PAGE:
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Overseas Development Aid.

Dáil Éireann Debate, Tuesday - 23 October 2007

Tuesday, 23 October 2007

Questions (53)

Pat Breen


109 Deputy Pat Breen asked the Minister for Foreign Affairs the amount of aid given to organisations in Sudan; the way this funding to used; and if he will make a statement on the matter. [25024/07]

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Written answers (Question to Minister for Foreign)

There has been a sharp deterioration in 2007 in the security and humanitarian situation in Sudan, particularly Darfur. The current crisis represents a significant challenge to efforts to help the people of Sudan. Humanitarian access remains very difficult for aid workers in their efforts to reach those most in need. The security situation within some of the camps remains very volatile.

In 2006 and to date in 2007, Ireland has provided funding of approximately €32.5 million to support humanitarian operations and longer-term development engagement in Sudan. The objective is to save lives and help rebuild livelihoods of some of the most marginalised and poor people in Sudan.

So far in 2007, we have provided a little over €10 million in life saving humanitarian support. This includes €3 million to the Common Humanitarian Fund for Sudan. This is a mechanism which places funds at the disposal of the Humanitarian Coordinator in Sudan in order that assistance can be rapidly deployed to those most in need. Funding has also been provided to organisations such as Concern, GOAL, Trócaire, Oxfam, UNICEF and the World Food Programme (WFP) for their humanitarian operations.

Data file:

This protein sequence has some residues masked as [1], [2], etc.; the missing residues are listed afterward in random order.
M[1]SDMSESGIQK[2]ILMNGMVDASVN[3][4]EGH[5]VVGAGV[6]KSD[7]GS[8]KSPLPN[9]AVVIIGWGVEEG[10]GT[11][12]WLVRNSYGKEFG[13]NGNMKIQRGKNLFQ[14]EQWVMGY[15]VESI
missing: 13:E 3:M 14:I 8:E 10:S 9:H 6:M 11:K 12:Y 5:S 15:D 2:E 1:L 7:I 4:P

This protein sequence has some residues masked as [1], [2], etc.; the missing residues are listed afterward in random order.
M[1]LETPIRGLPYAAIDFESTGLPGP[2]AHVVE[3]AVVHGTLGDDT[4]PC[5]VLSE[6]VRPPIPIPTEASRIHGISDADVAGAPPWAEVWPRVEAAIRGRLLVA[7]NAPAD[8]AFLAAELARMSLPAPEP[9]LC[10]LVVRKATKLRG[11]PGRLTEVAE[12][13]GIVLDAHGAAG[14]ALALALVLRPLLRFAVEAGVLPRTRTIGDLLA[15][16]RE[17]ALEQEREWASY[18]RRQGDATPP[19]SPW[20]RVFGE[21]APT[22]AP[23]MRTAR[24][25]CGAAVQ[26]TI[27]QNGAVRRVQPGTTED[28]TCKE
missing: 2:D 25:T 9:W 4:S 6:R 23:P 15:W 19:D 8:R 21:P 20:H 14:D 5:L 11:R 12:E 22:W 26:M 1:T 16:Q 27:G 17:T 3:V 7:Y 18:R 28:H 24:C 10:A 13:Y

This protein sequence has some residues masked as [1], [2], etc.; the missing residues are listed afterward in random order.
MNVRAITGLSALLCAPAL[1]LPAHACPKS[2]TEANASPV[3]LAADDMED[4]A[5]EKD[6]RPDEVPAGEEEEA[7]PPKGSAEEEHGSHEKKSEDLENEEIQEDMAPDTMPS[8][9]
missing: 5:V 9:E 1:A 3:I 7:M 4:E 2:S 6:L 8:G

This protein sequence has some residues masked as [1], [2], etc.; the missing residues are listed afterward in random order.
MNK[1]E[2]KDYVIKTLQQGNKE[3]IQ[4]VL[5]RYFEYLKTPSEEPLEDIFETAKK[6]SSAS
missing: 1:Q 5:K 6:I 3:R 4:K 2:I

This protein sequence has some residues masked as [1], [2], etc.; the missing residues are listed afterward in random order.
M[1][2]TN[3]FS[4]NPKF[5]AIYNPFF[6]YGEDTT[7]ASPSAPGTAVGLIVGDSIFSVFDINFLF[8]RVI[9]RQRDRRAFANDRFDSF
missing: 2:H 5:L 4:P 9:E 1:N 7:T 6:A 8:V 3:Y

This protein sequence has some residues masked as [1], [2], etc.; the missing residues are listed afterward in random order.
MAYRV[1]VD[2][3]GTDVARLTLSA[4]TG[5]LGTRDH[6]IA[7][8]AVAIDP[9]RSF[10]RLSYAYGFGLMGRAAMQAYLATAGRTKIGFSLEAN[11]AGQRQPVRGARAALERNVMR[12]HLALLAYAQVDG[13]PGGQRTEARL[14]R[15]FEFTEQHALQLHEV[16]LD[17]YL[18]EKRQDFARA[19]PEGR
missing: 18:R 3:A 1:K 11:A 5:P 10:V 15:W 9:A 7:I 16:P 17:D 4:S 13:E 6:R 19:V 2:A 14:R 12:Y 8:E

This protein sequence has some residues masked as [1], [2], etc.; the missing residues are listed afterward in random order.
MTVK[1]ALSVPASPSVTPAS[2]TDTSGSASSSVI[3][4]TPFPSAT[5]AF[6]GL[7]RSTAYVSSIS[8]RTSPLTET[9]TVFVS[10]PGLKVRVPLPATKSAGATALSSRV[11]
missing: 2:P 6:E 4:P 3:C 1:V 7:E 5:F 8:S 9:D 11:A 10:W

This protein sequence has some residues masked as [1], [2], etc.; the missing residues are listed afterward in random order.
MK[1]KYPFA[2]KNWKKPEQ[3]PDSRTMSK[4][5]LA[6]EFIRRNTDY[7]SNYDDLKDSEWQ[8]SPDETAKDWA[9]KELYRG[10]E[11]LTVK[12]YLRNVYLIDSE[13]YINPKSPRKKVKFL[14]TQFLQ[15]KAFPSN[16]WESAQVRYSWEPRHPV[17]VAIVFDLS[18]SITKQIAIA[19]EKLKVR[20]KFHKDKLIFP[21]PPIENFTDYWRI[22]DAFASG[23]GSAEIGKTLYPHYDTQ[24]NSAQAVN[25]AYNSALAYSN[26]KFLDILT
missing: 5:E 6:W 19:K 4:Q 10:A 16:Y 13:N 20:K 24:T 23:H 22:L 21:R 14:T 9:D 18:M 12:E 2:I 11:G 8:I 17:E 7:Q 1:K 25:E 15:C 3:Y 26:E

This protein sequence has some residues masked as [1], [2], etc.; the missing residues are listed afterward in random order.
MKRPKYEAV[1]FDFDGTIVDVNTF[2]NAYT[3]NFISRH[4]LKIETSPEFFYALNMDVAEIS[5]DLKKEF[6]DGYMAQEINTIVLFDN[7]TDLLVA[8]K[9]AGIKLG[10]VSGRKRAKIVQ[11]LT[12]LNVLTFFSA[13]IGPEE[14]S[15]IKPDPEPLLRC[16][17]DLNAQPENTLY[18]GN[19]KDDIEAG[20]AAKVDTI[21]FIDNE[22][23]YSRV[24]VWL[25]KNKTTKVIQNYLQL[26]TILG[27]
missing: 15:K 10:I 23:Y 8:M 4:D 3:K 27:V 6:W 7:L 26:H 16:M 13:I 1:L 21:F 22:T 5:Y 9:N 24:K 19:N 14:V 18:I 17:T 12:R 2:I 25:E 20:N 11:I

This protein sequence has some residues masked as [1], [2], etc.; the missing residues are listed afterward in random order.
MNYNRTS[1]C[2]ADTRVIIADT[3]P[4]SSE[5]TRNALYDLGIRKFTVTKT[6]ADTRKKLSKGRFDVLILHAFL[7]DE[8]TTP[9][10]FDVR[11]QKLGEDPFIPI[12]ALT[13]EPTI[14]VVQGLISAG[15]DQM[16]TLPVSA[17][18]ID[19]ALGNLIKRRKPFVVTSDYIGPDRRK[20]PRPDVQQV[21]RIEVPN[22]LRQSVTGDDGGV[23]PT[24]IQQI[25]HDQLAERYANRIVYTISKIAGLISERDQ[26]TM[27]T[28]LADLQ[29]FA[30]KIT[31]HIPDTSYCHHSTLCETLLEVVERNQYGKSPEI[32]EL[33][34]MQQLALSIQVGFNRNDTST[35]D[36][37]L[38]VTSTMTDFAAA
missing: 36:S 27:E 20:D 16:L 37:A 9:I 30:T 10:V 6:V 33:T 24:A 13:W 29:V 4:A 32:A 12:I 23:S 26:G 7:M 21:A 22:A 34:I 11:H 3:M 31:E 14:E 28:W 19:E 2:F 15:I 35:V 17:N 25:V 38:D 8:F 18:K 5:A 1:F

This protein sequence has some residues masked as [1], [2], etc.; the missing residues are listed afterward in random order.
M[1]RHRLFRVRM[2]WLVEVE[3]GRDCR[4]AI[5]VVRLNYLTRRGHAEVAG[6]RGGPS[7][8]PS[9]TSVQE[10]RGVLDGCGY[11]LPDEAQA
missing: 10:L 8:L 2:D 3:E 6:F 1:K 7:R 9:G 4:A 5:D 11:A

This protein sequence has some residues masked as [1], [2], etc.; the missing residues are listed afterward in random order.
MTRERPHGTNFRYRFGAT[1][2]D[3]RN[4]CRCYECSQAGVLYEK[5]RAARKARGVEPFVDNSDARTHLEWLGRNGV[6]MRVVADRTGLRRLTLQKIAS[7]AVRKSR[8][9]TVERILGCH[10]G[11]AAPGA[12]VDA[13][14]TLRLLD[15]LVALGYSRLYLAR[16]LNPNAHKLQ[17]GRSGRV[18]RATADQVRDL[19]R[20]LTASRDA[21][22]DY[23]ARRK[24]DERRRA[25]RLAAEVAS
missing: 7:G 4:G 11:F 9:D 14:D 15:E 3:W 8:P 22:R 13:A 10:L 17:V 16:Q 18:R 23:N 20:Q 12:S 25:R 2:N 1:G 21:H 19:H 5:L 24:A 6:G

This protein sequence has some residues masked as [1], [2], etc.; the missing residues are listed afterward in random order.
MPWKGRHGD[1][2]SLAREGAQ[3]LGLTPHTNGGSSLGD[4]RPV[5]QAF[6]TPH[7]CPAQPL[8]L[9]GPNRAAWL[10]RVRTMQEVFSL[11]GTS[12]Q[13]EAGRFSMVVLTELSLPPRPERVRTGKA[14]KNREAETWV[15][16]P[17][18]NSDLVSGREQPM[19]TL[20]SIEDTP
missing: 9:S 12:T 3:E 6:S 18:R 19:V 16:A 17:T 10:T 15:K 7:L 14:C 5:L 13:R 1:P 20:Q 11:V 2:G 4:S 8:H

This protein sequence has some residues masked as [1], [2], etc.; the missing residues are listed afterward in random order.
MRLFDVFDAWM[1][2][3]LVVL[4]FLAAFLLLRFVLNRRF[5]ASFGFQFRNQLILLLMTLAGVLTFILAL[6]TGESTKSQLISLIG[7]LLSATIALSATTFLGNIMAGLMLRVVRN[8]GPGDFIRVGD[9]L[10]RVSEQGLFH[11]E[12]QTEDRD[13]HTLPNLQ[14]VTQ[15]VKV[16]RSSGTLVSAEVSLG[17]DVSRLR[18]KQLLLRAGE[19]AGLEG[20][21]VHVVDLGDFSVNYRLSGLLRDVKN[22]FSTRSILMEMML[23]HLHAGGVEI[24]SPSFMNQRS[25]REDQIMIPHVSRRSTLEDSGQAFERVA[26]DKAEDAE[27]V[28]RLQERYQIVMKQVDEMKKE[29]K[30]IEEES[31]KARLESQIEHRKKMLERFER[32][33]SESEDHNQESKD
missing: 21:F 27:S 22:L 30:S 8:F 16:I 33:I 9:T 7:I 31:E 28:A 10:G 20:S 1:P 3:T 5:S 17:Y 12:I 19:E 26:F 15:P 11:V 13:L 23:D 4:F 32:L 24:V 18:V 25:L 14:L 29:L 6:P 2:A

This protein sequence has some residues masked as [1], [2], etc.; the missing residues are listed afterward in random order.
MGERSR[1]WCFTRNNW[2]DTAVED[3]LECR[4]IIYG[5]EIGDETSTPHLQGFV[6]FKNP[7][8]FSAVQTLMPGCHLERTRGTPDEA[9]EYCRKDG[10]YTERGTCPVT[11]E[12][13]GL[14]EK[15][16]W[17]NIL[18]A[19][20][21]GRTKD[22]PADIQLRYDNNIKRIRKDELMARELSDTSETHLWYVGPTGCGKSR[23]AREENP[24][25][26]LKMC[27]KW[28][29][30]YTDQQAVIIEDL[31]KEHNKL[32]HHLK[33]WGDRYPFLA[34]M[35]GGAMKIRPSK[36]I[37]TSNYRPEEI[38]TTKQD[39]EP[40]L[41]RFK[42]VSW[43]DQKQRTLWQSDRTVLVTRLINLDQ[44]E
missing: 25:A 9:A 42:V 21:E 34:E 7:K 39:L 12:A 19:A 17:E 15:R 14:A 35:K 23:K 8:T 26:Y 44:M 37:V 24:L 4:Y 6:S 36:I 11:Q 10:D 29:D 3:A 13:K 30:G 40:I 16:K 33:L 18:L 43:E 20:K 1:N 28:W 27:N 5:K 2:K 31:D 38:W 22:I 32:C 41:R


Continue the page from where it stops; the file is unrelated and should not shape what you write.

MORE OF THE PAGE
In relation to longer-term development work, the Government has provided in 2007 funding of approximately €5.8 million to three Irish Non-Governmental Organisations (NGOs) — Concern, GOAL and Trócaire — as part of our Multi Annual Partnership Scheme (MAPS). These programmes focus on health, education, nutrition and HIV/AIDS, water, sanitation and food security.

Assistance amounting to €2 million has also been provided to the African Peace Facility in order to support the African Union's peacekeeping efforts in Sudan.

In addition to the provision of funding, Ireland has disbursed essential, non-food relief supplies — tarpaulins for temporary shelter and mosquito nets — from our emergency stockpile in Brindisi, Italy to Kassala, northern Sudan. These supplies were delivered as part of the Government's Rapid Response Initiative and were provided to GOAL to assist in its emergency operations following serious flooding in that region.

I believe there is an urgent need for a full, rapid and successful deployment of the joint UN-AU Mission, UNAMID, to succeed the African Union Mission in Sudan. I urge the Government of Sudan to cooperate fully with the UN and AU on deployment of UNAMID and all parties to cease attacks on civilians and obstruction of humanitarian access.

It is in the context of Ireland's concern for the vulnerable of this region that the Government has decided in principle to contribute personnel to the planned European Security and Defence Policy (ESDP) mission in Chad and the Central African Republic, which will assist the many thousands of people in these countries displaced by the Darfur crisis.

My colleague, the Minister for Foreign Affairs, Mr. Dermot Ahern T.D., intends, subject to security considerations, to travel to the region next month in order to reiterate the priority Ireland attaches to assisting all the people of Sudan and the region to achieve peace and development.

I will continue to keep the evolving humanitarian crisis in Sudan under review, providing funding to save lives, while encouraging and supporting all efforts to forge the political solution, which is absolutely essential to bring about security, stability and human development.

Question No. 110 answered with QuestionNo. 96.
Question No. 111 answered with QuestionNo. 87.